Bradgate Park, Archaeology Field School: Part One
At the end of July, I was delighted to be able to visit the Archaeological Fieldschool at Bradgate Park. Run by Leicester University, it offers students experience of a real piece of research: digging, recording and interpreting. It’s an intensive few weeks, with seven hours digging all day – I was lucky to be able to spend some time with Dr Richard Thomas, the co-director of the Fieldschool. He explained that a laser survey of the Park in 2014 revealed 240 earthworks, so there are plenty of possible sites to explore. As well as giving the students a great experience, the annual digs allow visitors to the Park to see more of the historical significance of the site. Showing people the significance of locations like this increases our understanding, and encourages us to appreciate and look after these fascinating places.
This year’s dig focussed on a building that faces the ruins of Bradgate House. Evidence for the building came from 18th century drawings; it featured on Ordnance Survey maps until the mid-19th century, but nothing now remains. Richard told me about what they’ve found: a stable block, housing up to 27 horses for Bradgate House. They have recorded exterior walls and the post-holes that would have separated the stalls. It was in operation in the 17th century, and seems to have been extended to look more impressive the visit of King William III in 1695: a coin from William’s reign has been found in the extension, dating the building to that era. If the King is visiting, it’s a good excuse to show off, after all. The archaeologists have established that there was a hayloft on the second floor and space for grooms: their experience of the stables might have been different from that of the owners of Bradgate House and their royal visitor. There is a sun-dial, and evidence of the large and elegant porch that can be seen in an illustration from the 1700s. With Richard’s explanations, it became easier to imagine the bustle of daily life and the activity in the stalls and tack-room.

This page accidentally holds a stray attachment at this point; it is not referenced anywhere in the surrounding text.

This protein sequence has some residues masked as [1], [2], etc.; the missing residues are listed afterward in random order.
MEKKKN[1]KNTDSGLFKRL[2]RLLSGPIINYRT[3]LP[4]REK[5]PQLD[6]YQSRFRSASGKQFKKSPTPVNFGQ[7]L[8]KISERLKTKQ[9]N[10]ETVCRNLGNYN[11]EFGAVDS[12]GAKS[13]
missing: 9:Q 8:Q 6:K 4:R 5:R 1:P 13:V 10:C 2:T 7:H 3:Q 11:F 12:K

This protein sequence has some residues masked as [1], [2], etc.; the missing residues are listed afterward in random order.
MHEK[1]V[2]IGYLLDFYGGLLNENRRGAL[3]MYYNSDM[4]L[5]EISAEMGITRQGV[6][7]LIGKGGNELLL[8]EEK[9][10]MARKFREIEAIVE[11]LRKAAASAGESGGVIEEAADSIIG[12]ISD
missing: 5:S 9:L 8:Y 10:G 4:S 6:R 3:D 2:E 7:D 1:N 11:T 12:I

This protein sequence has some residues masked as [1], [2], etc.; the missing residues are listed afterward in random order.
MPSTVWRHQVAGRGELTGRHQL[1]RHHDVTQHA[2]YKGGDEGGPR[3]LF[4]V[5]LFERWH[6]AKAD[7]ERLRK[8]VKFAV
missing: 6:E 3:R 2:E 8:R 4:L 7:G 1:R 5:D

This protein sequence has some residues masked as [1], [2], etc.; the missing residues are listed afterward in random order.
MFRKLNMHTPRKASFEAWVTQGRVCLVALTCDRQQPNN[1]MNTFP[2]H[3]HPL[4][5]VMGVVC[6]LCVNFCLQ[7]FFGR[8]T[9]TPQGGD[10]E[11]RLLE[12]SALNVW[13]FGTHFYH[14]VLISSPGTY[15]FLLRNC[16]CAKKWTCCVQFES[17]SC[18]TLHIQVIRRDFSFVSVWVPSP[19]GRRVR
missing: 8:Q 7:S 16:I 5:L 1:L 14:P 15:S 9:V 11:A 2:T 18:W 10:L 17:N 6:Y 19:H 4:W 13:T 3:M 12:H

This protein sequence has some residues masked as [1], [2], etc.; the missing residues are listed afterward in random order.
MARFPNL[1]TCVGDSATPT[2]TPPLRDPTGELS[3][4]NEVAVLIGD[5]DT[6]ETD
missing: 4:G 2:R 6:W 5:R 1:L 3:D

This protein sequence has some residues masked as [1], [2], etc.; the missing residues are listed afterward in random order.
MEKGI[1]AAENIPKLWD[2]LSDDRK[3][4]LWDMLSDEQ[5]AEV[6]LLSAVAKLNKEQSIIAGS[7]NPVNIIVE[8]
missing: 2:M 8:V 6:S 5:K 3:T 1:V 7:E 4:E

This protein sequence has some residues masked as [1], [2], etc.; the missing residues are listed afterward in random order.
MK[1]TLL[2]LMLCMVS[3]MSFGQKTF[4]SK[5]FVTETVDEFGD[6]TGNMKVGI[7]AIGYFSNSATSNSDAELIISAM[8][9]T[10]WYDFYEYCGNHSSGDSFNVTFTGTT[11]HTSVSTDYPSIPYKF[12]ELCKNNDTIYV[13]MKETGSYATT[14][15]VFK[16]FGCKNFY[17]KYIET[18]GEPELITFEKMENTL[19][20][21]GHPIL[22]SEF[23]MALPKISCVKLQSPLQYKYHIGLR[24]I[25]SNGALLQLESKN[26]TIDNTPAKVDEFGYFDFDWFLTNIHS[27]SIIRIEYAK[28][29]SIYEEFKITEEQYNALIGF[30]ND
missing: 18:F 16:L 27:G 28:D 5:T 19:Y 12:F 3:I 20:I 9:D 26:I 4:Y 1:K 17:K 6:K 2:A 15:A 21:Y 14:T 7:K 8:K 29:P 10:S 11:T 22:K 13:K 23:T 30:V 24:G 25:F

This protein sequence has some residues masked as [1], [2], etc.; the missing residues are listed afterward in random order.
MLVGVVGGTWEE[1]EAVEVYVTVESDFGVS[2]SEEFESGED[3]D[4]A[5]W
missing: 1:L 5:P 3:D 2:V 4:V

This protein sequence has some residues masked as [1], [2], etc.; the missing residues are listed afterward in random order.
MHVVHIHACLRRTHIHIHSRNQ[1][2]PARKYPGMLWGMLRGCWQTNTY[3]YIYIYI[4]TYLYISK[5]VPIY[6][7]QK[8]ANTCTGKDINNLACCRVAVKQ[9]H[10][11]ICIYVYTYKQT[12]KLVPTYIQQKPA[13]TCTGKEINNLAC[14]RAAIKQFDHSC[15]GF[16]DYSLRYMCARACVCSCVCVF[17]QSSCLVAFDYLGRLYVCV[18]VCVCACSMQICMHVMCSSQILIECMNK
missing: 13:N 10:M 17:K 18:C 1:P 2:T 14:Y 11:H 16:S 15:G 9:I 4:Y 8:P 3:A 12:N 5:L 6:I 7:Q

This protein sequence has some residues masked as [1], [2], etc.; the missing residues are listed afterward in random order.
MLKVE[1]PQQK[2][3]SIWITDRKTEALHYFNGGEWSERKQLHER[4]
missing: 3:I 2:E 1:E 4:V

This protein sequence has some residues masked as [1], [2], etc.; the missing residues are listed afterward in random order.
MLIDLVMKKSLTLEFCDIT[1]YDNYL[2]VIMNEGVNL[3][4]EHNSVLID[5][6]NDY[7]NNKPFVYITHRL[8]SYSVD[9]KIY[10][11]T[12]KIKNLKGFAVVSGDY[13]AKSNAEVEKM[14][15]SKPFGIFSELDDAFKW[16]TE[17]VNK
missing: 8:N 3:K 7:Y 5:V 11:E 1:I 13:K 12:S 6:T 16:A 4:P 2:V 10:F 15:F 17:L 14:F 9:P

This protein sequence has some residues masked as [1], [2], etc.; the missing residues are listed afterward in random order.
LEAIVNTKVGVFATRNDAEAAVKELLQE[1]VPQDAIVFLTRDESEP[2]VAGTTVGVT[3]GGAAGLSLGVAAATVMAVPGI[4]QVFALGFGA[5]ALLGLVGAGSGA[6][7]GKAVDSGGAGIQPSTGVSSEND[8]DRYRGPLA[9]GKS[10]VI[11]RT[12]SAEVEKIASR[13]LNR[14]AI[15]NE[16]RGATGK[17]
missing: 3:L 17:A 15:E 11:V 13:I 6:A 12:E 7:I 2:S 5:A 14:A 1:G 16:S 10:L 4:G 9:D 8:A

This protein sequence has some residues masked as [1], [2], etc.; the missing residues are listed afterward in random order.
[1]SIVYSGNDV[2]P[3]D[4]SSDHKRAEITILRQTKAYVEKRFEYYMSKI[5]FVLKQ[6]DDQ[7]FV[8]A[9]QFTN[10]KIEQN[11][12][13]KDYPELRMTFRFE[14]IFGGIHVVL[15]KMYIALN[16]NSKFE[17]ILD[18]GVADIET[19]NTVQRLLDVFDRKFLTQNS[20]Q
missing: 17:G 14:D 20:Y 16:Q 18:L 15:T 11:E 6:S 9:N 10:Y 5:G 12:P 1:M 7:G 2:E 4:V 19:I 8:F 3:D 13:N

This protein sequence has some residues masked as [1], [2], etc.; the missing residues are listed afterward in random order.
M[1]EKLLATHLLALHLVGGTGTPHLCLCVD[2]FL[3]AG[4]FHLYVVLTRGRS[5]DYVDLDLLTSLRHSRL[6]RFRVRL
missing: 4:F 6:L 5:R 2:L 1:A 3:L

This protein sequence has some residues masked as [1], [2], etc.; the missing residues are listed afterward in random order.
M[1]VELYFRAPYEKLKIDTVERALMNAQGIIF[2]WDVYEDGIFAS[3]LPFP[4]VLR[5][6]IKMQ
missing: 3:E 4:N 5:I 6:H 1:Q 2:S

At the end of the dig, the site is backfilled – saving it for future archaeologists who may have access to even more sophisticated equipment and techniques in future. I was able to watch their work for a while, and wrote this poem:
Crossed lines marking
against measured steps,
work out the twists of
They are bent in prayer at the dust of a trench,
scraping out the living;
the limbs of an aristocratic landscape,
A loose wooden enclave surrounds the diggers – with legs bent,
they can’t jump out.
Here is a check shirt, pinstripe wall patterns, houndstooth bricks.
Yellow and blue plastic against the pale
dried earth, and the patches of dark activity.
Everything robbed out but foundations,
leaving a difference between the red brick and stone,
a difference between the slate that’s thrown away and the rocks left to record.
The materials turned
from their quarry to the stately house, then to village homes.
As much work to take apart as it took to build.
The archaeologists work on under endless sun,
Back-filling history on a Thursday.